Our Society is Almost 200 Years Old
The Society of St. Vincent de Paul was founded in Paris, France in 1833 by a 20-year old student, Frederic Ozanam. Challenged by the poverty he saw on the streets, and by his contemporaries who believed the Church no longer demonstrated an active faith in works of charity, Frederic organized the first “Conference of Charity” to help the poor of all religions created by the industrial revolution, as well as create an avenue that assisted people to express their faith and grow spiritually through acts of charity. Frederic named his conferences after the great French Saint, Vincent de Paul, who was known for his heroic goodness to the poor.
Students in the Conference began begging for money, food, fuel and other items that could be used to help the desperately poor families they found in the slums of Paris. These students also met weekly to take stock of their resources and plan their activities.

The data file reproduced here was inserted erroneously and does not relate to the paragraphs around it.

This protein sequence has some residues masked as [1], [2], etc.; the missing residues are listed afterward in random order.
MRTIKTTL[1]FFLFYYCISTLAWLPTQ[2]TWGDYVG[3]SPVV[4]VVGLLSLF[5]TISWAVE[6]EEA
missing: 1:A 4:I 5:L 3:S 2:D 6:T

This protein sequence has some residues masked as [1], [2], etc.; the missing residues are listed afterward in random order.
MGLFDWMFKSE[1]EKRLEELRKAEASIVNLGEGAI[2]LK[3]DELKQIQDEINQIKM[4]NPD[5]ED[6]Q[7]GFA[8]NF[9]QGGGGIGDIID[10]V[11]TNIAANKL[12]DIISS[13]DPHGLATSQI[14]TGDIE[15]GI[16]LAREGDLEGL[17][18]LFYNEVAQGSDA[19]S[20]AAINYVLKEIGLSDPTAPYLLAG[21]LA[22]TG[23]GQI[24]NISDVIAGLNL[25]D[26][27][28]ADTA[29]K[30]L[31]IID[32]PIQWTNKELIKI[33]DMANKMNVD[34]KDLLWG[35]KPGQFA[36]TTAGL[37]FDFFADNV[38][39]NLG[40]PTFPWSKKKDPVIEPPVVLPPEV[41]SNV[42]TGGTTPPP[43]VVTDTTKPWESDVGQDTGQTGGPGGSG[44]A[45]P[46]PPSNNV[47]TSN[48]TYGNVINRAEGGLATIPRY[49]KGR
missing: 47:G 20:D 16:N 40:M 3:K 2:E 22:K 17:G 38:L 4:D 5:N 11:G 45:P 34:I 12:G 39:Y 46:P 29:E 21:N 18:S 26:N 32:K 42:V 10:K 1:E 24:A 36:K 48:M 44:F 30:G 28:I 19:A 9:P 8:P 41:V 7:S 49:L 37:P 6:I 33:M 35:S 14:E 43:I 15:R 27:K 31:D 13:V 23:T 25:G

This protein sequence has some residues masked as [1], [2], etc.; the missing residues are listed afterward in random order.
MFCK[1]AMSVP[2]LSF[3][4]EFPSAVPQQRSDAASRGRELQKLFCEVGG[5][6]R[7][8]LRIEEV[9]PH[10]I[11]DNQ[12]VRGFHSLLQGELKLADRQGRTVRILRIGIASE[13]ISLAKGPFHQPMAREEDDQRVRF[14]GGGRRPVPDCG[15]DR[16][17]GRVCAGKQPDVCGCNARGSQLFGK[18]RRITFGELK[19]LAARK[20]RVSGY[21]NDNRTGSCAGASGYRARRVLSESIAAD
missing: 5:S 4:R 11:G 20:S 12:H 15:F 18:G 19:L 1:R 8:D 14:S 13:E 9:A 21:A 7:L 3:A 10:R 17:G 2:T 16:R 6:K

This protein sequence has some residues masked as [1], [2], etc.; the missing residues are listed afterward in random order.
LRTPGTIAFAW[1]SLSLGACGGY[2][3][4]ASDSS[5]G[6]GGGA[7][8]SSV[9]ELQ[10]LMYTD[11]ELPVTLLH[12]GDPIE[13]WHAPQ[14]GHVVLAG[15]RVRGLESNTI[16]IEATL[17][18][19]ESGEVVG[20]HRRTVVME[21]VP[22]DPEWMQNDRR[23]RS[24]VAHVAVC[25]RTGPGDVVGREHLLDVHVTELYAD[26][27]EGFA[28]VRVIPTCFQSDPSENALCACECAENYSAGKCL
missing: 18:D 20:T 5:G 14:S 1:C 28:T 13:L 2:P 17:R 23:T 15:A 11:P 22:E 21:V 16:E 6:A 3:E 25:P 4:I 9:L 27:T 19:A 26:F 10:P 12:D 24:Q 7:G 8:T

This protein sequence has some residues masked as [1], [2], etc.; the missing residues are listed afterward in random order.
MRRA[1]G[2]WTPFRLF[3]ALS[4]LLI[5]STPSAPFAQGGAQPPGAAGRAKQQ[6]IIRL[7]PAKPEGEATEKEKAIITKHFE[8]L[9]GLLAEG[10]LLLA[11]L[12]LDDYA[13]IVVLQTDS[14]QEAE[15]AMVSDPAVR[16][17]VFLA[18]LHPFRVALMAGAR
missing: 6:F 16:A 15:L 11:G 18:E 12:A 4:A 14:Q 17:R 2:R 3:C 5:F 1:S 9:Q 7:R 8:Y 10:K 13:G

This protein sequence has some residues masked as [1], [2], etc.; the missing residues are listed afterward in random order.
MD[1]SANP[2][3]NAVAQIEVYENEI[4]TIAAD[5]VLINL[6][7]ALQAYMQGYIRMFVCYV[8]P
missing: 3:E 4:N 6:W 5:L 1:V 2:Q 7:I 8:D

This first Conference of Charity grew rapidly to more than 600 members and fifteen additional Conferences were formed in the cities and towns surrounding Paris.
By 1845 there were Conferences of Charity all over the European continent, as well as in Ireland, England, Greece, Mexico and the United States.
Today, the Society is an international organization of volunteer Catholic women and men with more than 1,000,000 members in 142 countries, and a mission to “seek and find the forgotten, the suffering or the deprived.”
Members of the Society seek, in a spirit of justice and charity, to promote the dignity of the person and alleviate human suffering and distress, while correcting conditions that caused them.
Members are actively involved in providing person-to-person assistance to those in need, guided by the credo of “No Act of Charity is Foreign to the Society”.